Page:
I Hear America Swinging (Magill's Literary Annual 1977)
In I Hear America Swinging (the title comes from a pseudo-Whitman poem that opens the novel) Peter De Vries’s seventeenth novel, this chronicler of the absurdities of sophisticated East Coast America describes the effects of that emancipation and erudition—sexual, cultural, aesthetic—when it pervades (infects?) the Middle West. Or, to coin a metaphor that is almost as “bad” as those that glut this marvelously corny, deliciously zany—if seriously flawed—book: what happens when the Bible Belt drops its pants?
The recorder of this cultural-moral revolution is Bill Bumpers, a fledgling marriage counselor (“those ambulance drivers in the war between the sexes”) who sets up shop in the heart of the heart of the country, Middle City, Iowa. Bumpers is nobody’s fool—when the sociology department rejects his doctoral dissertation as inept, he submits it to the English department as an “antinovel” and wins his degree with honors—but the minute he encounters his first client, a farmer’s wife in an “F. Scott Fitzgerald” sweatshirt, he is put off-balance by the newly liberated and sophisticated denizens of Middle City. Until he gets the hang of it, about halfway through the novel, Bumper’s marital advising brings on disastrous and hilarious complications.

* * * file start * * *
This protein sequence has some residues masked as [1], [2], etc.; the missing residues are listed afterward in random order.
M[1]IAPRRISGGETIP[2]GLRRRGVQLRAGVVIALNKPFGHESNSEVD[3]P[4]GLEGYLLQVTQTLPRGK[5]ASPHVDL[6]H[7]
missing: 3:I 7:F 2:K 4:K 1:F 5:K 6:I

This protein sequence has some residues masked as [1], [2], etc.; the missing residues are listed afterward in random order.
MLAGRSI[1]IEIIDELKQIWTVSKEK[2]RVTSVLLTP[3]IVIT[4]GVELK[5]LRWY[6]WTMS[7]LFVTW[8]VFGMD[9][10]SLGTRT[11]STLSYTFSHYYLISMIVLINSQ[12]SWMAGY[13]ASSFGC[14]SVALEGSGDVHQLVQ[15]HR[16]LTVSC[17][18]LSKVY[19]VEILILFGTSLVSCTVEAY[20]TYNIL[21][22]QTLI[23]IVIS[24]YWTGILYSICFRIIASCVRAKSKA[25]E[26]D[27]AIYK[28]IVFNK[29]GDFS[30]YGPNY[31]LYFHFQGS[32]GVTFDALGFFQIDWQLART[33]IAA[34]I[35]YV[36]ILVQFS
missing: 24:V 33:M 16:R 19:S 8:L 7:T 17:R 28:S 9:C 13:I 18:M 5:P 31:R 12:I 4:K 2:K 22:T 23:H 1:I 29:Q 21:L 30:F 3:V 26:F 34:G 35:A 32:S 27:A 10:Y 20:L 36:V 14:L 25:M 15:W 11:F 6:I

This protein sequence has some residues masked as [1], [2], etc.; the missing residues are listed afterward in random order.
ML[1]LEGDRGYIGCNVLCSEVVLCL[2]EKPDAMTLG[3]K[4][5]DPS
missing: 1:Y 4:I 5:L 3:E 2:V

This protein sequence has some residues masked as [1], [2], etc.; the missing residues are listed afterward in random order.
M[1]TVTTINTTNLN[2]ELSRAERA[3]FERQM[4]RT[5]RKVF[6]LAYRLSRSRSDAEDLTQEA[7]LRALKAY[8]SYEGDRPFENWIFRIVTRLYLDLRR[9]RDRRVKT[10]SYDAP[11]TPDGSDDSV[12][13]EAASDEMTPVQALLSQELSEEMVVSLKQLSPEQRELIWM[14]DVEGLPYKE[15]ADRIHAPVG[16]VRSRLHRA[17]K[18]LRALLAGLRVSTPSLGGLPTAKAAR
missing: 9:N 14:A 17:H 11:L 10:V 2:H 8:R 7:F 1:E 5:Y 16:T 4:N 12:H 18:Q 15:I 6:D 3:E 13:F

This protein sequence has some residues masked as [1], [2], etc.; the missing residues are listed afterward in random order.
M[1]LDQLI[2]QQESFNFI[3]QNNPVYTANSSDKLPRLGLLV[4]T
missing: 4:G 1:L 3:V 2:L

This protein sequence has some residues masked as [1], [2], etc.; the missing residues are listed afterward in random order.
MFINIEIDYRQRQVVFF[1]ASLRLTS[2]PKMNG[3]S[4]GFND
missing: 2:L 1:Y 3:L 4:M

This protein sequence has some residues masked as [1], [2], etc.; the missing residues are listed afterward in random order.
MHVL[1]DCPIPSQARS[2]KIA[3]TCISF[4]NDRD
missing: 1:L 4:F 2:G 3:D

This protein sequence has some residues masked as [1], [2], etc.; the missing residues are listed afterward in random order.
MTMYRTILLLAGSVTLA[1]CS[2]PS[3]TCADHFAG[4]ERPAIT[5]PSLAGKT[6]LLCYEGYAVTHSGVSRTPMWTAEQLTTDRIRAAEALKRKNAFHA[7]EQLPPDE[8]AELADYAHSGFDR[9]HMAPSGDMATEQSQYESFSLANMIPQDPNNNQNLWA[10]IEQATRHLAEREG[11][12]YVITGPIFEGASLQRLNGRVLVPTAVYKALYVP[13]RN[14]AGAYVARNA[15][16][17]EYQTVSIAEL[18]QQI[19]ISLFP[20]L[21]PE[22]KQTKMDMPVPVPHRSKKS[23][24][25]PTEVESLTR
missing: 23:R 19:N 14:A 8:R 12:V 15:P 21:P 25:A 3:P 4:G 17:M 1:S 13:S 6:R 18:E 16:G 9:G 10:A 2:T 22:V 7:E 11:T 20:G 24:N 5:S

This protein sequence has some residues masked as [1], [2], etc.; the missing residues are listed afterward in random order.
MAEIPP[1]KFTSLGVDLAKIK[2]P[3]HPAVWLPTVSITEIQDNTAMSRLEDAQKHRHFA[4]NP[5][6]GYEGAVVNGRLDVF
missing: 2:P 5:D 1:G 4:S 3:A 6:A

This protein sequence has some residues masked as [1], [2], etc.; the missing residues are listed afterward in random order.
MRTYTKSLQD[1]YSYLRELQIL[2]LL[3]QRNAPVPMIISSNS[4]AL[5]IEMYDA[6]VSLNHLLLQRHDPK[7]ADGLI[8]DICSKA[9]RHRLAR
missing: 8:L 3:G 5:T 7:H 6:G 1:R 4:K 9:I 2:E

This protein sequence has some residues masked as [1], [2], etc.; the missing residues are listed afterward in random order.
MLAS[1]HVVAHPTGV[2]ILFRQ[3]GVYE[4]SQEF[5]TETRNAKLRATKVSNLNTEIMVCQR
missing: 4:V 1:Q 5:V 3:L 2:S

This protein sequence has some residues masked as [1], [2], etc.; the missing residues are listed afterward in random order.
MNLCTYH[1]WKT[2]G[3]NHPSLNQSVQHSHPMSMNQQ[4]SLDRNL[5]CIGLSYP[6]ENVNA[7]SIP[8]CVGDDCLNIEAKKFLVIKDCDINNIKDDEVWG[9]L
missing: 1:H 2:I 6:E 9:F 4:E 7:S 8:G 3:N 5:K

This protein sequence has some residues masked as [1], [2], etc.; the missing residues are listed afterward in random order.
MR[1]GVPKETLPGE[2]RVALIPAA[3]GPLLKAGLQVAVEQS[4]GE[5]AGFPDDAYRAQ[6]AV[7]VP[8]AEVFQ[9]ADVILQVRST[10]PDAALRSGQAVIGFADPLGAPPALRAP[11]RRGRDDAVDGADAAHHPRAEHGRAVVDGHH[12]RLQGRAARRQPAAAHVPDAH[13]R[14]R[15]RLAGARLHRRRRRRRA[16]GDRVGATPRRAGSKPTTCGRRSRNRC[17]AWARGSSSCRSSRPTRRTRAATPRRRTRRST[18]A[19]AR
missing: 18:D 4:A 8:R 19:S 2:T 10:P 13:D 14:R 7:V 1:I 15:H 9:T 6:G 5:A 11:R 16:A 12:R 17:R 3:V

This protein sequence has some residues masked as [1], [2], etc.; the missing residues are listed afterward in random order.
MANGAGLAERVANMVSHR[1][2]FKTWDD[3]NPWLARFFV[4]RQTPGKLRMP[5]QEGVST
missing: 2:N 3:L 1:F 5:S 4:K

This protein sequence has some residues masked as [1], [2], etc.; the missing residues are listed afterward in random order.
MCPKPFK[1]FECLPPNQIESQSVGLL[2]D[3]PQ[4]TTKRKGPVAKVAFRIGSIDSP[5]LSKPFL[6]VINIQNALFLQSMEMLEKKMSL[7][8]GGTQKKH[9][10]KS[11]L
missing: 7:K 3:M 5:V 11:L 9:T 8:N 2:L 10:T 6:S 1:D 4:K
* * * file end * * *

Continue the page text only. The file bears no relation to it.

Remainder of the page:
His first challenge, one that snowballs into a series of...
(The entire section is 1682 words.)
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Bibliography (Magill's Literary Annual 1977)
Christian Science Monitor. LXVIII, August 11, 1976, p. 22.
National Observer. XV, June 12, 1976, p. 21.
New York Times Book Review. May 9, 1976, p. 5.
New Yorker. LII, June 28, 1976, p. 89.
Newsweek. LXXXVII, May 17, 1976, p. 108.
Saturday Review. III, April 17, 1976, p. 34.
Time. CVII, May 24, 1976, p. 86.
(The entire section is 36 words.)